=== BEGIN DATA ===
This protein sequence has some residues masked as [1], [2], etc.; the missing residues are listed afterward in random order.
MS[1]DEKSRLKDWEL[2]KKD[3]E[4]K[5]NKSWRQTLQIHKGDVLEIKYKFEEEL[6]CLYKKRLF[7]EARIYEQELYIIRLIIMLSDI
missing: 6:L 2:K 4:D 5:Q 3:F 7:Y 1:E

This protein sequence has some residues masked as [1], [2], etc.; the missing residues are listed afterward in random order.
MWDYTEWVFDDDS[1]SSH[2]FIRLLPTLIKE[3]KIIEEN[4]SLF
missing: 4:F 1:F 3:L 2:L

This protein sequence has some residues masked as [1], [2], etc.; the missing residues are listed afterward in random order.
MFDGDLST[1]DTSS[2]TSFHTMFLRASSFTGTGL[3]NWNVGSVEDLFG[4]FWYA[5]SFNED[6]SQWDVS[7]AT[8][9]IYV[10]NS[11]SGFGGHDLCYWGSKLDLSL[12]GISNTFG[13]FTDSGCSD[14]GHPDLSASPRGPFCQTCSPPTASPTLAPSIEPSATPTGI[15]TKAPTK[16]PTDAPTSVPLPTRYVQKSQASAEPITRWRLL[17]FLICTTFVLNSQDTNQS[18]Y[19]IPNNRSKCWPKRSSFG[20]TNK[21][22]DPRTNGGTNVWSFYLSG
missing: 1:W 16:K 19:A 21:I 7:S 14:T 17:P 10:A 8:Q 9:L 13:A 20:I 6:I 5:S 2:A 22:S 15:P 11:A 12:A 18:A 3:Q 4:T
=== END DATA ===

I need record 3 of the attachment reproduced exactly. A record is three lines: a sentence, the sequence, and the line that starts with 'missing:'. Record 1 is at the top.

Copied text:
This protein sequence has some residues masked as [1], [2], etc.; the missing residues are listed afterward in random order.
MFDGDLST[1]DTSS[2]TSFHTMFLRASSFTGTGL[3]NWNVGSVEDLFG[4]FWYA[5]SFNED[6]SQWDVS[7]AT[8][9]IYV[10]NS[11]SGFGGHDLCYWGSKLDLSL[12]GISNTFG[13]FTDSGCSD[14]GHPDLSASPRGPFCQTCSPPTASPTLAPSIEPSATPTGI[15]TKAPTK[16]PTDAPTSVPLPTRYVQKSQASAEPITRWRLL[17]FLICTTFVLNSQDTNQS[18]Y[19]IPNNRSKCWPKRSSFG[20]TNK[21][22]DPRTNGGTNVWSFYLSG
missing: 1:W 16:K 19:A 21:I 7:S 14:T 17:P 10:A 8:Q 9:L 13:A 20:I 6:I 5:S 2:A 22:S 15:P 11:A 12:A 18:A 3:Q 4:T